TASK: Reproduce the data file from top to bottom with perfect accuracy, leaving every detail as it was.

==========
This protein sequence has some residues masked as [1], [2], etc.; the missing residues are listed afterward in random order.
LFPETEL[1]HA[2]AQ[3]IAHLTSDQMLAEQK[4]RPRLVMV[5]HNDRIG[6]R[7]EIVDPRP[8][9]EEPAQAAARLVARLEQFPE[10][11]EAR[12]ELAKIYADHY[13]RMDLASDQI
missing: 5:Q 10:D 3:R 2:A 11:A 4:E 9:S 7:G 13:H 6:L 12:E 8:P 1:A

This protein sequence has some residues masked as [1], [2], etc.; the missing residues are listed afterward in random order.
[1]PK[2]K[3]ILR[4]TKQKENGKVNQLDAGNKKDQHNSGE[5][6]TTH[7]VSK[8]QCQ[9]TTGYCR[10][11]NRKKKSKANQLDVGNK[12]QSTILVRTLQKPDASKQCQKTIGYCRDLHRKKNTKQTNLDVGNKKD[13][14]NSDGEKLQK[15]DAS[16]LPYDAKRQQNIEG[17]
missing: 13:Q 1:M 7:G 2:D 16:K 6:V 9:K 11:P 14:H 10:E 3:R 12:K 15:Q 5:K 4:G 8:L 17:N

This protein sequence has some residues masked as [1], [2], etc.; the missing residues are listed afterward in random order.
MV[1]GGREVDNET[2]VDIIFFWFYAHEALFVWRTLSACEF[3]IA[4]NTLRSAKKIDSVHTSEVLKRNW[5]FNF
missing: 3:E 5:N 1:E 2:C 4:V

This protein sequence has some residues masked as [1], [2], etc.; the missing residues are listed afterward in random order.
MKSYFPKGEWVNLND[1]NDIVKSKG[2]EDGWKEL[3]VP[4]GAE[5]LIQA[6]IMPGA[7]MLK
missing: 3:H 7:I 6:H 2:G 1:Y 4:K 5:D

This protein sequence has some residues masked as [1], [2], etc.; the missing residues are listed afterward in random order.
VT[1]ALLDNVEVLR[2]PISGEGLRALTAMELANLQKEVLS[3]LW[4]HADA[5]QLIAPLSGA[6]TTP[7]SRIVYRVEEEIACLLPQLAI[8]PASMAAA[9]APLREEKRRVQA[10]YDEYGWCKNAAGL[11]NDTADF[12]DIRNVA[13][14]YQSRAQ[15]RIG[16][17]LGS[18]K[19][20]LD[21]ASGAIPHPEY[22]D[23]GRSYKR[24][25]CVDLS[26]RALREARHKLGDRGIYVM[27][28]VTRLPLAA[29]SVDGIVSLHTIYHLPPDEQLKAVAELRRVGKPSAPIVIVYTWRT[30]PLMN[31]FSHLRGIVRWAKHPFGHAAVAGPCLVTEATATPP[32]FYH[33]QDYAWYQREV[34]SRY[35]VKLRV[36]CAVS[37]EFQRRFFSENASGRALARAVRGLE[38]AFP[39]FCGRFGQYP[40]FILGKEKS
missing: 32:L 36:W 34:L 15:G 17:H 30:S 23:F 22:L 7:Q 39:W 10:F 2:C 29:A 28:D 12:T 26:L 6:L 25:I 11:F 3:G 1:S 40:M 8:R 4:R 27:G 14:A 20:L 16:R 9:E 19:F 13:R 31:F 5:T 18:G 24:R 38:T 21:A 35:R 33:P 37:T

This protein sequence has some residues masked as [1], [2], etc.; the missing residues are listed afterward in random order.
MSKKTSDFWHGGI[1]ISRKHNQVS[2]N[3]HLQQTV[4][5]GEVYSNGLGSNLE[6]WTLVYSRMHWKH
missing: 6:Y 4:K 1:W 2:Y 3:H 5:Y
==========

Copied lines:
This protein sequence has some residues masked as [1], [2], etc.; the missing residues are listed afterward in random order.
LFPETEL[1]HA[2]AQ[3]IAHLTSDQMLAEQK[4]RPRLVMV[5]HNDRIG[6]R[7]EIVDPRP[8][9]EEPAQAAARLVARLEQFPE[10][11]EAR[12]ELAKIYADHY[13]RMDLASDQI
missing: 5:Q 10:D 3:R 2:A 11:A 4:E 9:S 7:G 13:H 6:L 12:E 8:P 1:A

This protein sequence has some residues masked as [1], [2], etc.; the missing residues are listed afterward in random order.
[1]PK[2]K[3]ILR[4]TKQKENGKVNQLDAGNKKDQHNSGE[5][6]TTH[7]VSK[8]QCQ[9]TTGYCR[10][11]NRKKKSKANQLDVGNK[12]QSTILVRTLQKPDASKQCQKTIGYCRDLHRKKNTKQTNLDVGNKKD[13][14]NSDGEKLQK[15]DAS[16]LPYDAKRQQNIEG[17]
missing: 13:Q 1:M 7:G 2:D 16:K 6:V 9:K 11:P 14:H 10:E 3:R 12:K 15:Q 5:K 4:G 8:L 17:N

This protein sequence has some residues masked as [1], [2], etc.; the missing residues are listed afterward in random order.
MV[1]GGREVDNET[2]VDIIFFWFYAHEALFVWRTLSACEF[3]IA[4]NTLRSAKKIDSVHTSEVLKRNW[5]FNF
missing: 3:E 5:N 1:E 2:C 4:V

This protein sequence has some residues masked as [1], [2], etc.; the missing residues are listed afterward in random order.
MKSYFPKGEWVNLND[1]NDIVKSKG[2]EDGWKEL[3]VP[4]GAE[5]LIQA[6]IMPGA[7]MLK
missing: 3:H 7:I 6:H 2:G 1:Y 4:K 5:D

This protein sequence has some residues masked as [1], [2], etc.; the missing residues are listed afterward in random order.
VT[1]ALLDNVEVLR[2]PISGEGLRALTAMELANLQKEVLS[3]LW[4]HADA[5]QLIAPLSGA[6]TTP[7]SRIVYRVEEEIACLLPQLAI[8]PASMAAA[9]APLREEKRRVQA[10]YDEYGWCKNAAGL[11]NDTADF[12]DIRNVA[13][14]YQSRAQ[15]RIG[16][17]LGS[18]K[19][20]LD[21]ASGAIPHPEY[22]D[23]GRSYKR[24][25]CVDLS[26]RALREARHKLGDRGIYVM[27][28]VTRLPLAA[29]SVDGIVSLHTIYHLPPDEQLKAVAELRRVGKPSAPIVIVYTWRT[30]PLMN[31]FSHLRGIVRWAKHPFGHAAVAGPCLVTEATATPP[32]FYH[33]QDYAWYQREV[34]SRY[35]VKLRV[36]CAVS[37]EFQRRFFSENASGRALARAVRGLE[38]AFP[39]FCGRFGQYP[40]FILGKEKS
missing: 32:L 36:W 34:L 15:G 17:H 30:S 23:F 22:L 7:Q 39:W 10:F 2:C 29:A 28:D 12:T 26:L 6:L 25:I 11:F 3:G 1:S 40:M 8:R 4:R 27:G 14:A 20:L 16:R 9:E 19:F 13:R 31:F 5:T 18:G 24:R 38:T 21:A 35:R 33:P 37:T

This protein sequence has some residues masked as [1], [2], etc.; the missing residues are listed afterward in random order.
MSKKTSDFWHGGI[1]ISRKHNQVS[2]N[3]HLQQTV[4][5]GEVYSNGLGSNLE[6]WTLVYSRMHWKH
missing: 6:Y 4:K 1:W 2:Y 3:H 5:Y